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Rangi Stories – Una Kinajil-Reding

Una (they/them) is a national athletics record holder who hopes to not only compete at the Paralympics one day, but also to help open up conversations around disability and inclusion. Una is involved in choir and performing arts, as well as LGBTQIA+ and sustainability initiatives. They started at Rangi Ruru in 2019 and will graduate in 2023.


Athletics and Inclusion

I have Erb’s palsy, which is a birthing injury. It affects my right shoulder. Basically, when I was born the nerves and tendons in my right shoulder ripped and tore, which is why I can’t move my arm properly.

When I was in primary school and competing at the Canterbury competition, my sports director asked me if I wanted to compete in the para categories, so I did and two years later Parafed Canterbury picked me up and I started properly competing from then.

I have since won national records in shotput, discus and javelin in the F46 classification and hope to one day compete at the Australia Track and Field Championships—and maybe even the Paralympics.

I want to see parasport being talked more about because it opens up more conversations about disabilities and the amazing things people can do that are not just physical.


Breaking the Stigma

The main mental challenge I went through with my disability is when I first started out competing, I didn’t realise I had a disability because no one ever told me explicitly for my first 12 years of life.

I just thought I was weird or different, because I was around my class and friends and none of them had a disability. Then once I did realise, I actually felt less stigmatised because at that point my experience with people with disabilities was through sport and seeing their potential.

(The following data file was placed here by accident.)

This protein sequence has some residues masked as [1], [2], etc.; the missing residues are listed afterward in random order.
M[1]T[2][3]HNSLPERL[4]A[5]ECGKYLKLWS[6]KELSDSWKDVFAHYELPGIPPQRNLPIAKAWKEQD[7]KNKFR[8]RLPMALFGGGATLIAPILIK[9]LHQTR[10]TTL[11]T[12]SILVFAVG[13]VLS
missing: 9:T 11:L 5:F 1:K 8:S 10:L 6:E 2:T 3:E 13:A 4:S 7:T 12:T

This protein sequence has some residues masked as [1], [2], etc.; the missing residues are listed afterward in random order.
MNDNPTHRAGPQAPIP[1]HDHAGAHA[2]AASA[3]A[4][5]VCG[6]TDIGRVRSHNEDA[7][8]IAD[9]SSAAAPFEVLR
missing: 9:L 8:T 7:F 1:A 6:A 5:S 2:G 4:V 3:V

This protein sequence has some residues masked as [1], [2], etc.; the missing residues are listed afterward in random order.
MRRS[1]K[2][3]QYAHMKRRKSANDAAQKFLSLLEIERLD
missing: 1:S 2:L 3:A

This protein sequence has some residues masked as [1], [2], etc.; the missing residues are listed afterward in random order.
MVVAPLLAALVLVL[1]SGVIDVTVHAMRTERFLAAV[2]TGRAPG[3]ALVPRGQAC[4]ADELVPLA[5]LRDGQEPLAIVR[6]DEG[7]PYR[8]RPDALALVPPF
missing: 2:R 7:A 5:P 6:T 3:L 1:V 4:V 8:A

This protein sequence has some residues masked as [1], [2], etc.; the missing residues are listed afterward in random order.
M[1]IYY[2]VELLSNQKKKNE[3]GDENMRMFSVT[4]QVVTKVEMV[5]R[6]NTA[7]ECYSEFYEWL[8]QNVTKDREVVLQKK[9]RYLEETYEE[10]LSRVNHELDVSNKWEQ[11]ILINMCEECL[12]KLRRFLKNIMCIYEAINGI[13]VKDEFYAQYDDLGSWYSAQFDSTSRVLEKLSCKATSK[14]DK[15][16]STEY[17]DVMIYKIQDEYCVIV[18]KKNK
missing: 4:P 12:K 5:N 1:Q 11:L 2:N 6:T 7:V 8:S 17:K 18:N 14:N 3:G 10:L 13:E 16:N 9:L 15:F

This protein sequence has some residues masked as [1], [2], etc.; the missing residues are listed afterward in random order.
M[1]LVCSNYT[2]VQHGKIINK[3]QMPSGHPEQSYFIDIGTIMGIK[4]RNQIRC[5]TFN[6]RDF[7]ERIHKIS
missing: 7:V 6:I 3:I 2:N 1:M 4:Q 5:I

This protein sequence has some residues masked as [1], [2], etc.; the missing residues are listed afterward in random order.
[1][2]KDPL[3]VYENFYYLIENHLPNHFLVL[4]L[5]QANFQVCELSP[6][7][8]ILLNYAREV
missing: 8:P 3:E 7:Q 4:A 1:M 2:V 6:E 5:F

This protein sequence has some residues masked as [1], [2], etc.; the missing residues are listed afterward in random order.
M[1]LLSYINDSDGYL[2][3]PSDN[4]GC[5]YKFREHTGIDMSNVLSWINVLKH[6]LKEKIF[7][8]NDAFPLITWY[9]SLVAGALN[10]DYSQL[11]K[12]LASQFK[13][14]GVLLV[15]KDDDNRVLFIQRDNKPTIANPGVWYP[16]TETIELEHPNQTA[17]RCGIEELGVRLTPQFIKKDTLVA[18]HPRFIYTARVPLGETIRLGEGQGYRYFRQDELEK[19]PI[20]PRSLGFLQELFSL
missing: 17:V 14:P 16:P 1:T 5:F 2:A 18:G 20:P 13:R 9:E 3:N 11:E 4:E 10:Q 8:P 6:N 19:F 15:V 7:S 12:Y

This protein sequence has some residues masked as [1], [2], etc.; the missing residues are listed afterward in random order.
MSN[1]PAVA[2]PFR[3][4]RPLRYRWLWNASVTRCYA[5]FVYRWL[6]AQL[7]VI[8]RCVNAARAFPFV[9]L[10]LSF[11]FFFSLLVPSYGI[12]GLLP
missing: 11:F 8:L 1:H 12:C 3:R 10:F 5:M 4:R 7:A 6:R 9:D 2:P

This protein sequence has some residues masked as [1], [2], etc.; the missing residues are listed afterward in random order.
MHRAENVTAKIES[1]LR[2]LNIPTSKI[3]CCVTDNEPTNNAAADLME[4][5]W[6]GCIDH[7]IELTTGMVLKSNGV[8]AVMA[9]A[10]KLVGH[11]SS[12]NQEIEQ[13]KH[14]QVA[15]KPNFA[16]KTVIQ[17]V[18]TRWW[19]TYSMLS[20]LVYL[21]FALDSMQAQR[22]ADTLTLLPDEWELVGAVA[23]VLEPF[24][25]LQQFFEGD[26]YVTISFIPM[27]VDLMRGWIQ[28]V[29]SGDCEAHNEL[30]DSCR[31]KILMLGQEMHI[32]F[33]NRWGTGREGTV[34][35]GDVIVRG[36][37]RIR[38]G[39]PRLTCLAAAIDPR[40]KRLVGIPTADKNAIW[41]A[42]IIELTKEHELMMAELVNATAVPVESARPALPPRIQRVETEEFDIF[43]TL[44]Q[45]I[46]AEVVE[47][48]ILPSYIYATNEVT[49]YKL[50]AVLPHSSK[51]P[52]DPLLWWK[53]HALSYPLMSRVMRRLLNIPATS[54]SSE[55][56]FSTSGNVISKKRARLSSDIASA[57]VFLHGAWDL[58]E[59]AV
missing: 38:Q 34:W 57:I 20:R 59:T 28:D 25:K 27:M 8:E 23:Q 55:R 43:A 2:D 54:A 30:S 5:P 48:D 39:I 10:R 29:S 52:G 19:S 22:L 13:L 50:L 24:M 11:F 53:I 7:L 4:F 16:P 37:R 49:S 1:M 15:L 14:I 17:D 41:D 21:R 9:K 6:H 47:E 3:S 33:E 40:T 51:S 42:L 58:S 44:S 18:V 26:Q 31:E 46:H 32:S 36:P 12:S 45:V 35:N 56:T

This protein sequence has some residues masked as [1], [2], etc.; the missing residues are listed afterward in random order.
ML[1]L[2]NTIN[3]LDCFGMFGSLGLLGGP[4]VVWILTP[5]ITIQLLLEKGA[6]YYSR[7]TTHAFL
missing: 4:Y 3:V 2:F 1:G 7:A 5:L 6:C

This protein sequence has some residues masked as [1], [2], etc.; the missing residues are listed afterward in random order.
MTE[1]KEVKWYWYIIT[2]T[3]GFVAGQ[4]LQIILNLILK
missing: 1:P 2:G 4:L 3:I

Meeting para athletes like New Zealand javelin thrower Holly Robinson and making lots of new friends through sport has shown me that I can overcome both mental and physical challenges to be my best.

For me, being my best is pushing myself to always do better and not giving up when I don’t do as well as I would hope. And learning from that and keeping going.


A Supportive Network

Being at Rangi Ruru has really created a support system around me to help push me. I have some amazing teachers who have helped me in general aspects and in my sport.

I am in the senior school choir, Resolutions, as well as another out-of-school choir. Resolutions is my favourite choir I’ve been a member of, and I’ve had amazing experiences and learnt a lot in my two years so far. I’ve developed my skills in teamwork, co-operation and listening as we work together to create a harmonious sound.  

I take part in sustainability activities like Edible Initiative, which grows produce in our school nursery for Women’s Refuge, and I am also a member of Tech Angels. For me, these are just some little ways I can give back to the community when I can to make a positive difference on people, even if it’s in a small way.

Rainbow Rangi [the school’s LGBTQIA+ group) has been a major highlight of my time at Rangi Ruru. Before I joined Rainbow Rangi, I didn’t have a place or a way to fully express my identity, but it has given me a safe place to be myself and openly express and discuss identity.

Rainbow Rangi has made me more accepting of who I am and confident in being myself. In my opinion, it is incredibly important to have a group like Rainbow Rangi in school as it is so beneficial to so many people not only in the group itself, but also others in the school community.

A goal that I have for my life in general is that I want to make as much of an impact as I can and giving back is one way of doing it. I’m always trying to look for ways to make change that make a positive impact and it is something I want to continue for the rest of my life.  

I have an interest in science, so I’m thinking of pursuing engineering as a career, as well as keeping up with my sports.